While all this was going on, we finally managed to email my husband to find out what was going on with him. That’s when we learned he was stuck in Borispol, and had become the unwitting English spokesman for his group.
As the minutes ticked down towards Shabbat, I kind of zoned out.
There’s always miniot (obstacles) to getting to Uman stam, and they go up a level for Rosh Hashana, and they went into stratospheric range this year.
Up until the Nazi-bus-deportation replay, I was handling it OK.
But after that, seeing how upset my kids were getting, it started to be more challenging.
Salvation came at the last minute.
Apparently, somehow Aryeh Deri got involved, and pressured the Israeli consulate to agree to the request to free us from the airport.
Because you should keep this very clear in your mind:
The Ukrainian government was only doing the bidding of the Israeli government, in blocking religious Jews from entering the country. The Ukrainians were the bagmen, but it was the State of Israel who was the really guilty party in what was going on.
We got out 20 minutes before Shabbat, unconditionally, and we booked into the kosher hotel in Kiev and immediately shot off there by taxi.
Technically, we probably broke Shabbat by about 10 minutes, which was very upsetting but under the circumstances, there was nothing I could do about it.
I booked two rooms – and then half an hour later, the hotel starts filling up with the 120 chassidim who had just been released from Borispol airport.
In one of the last vans out of the airport, we found my husband.
It was an emotional reunion.
Friday night, I went to sleep determined to get out of the Ukraine ASAP.
Other members of my family argued against doing that. If we were now in the Ukraine legally again, they said we should stay for Rosh Hashana.
Shabbat morning, I did a lot of hitbodedut about it, and I decided they were probably right.
It was a tough decision to make, not least because (unfounded….) rumours were reaching us that they were setting up roadblocks around Uman to prevent Jews from reaching the town.
We got here yesterday, and I had the first proper nights sleep in around 5 days.
Today, I read headlines like this:
The Ukrainians are becoming increasingly violent and unlawful to the Jews trying to get in – Jews, NOT just Israelis, so forget all that ‘Corona hotspot’ propaganda.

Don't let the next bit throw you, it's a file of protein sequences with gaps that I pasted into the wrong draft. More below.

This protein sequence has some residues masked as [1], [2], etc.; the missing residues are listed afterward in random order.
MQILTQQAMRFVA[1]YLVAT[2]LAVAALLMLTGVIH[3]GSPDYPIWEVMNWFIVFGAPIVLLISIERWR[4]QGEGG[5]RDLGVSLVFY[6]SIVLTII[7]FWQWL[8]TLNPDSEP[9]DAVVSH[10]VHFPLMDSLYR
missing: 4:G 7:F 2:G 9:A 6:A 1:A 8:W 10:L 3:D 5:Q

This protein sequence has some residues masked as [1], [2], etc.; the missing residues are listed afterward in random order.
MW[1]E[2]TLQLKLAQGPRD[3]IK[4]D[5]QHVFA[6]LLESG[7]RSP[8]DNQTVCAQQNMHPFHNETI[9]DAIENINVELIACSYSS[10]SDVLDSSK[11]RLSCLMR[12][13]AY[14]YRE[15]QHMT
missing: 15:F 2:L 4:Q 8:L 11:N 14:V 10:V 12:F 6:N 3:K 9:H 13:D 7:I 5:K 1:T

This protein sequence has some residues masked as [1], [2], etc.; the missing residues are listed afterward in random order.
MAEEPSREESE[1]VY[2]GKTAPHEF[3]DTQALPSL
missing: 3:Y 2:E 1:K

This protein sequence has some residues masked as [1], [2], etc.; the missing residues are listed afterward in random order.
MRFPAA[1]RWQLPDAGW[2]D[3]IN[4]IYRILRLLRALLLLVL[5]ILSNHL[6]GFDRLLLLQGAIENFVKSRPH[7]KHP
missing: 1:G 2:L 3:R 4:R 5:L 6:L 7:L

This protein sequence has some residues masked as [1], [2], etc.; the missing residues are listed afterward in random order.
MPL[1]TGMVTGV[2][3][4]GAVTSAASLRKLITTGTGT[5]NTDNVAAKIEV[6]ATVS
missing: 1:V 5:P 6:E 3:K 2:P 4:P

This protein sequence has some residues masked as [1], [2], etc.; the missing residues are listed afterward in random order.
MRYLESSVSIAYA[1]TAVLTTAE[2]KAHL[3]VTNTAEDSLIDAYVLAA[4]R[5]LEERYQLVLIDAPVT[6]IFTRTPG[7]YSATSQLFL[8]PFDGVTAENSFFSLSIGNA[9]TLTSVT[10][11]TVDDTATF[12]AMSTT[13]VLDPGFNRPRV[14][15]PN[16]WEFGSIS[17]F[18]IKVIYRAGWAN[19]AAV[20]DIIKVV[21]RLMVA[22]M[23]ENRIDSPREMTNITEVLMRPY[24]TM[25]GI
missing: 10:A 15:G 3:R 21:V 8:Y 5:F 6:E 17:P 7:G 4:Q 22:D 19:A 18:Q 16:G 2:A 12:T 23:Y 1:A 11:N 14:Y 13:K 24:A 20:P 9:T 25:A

And remember, it’s the State of Israel who is behind all this, and who is sponsoring this discrimination and violence against chareidi Jews in the Ukraine.
So, it’s going to be slow posting on the blog while I’m here.
But I have the feeling God sent me here because a good story is developing. So, I will do my best to keep you informed with the real information about what is really going on, and who is really behind it all.
My husband met someone he knows from Shuvu Banim who told him they flew into Ukraine on Thursday night – even earlier than we did – and also got stopped at the border, forced to sign a piece of paper to deport them, and then the Ukranians literally tried to physically force them back on to the plane back to Israel.
So, what did they do?
They called the Israeli ambassador (stupid, stupid…) thinking that they would want to help Israeli citizens being hassled and illegally threatened by Ukrainian border police.
Instead, the ambassador told them that if they didn’t get on the plane to Israel ASAP, they would wait one day, then force them to get on a plane to Israel on Shabbat instead.
At that point, the man told my husband they were ready to crack, and agree to go back to Israel. Except then, some miracle happened and they were let into Israel unconditionally. There seems to be a pattern developing here.
But again, the story is shocking that the ISRAELI AMBASSADOR said and did this to religious Jews.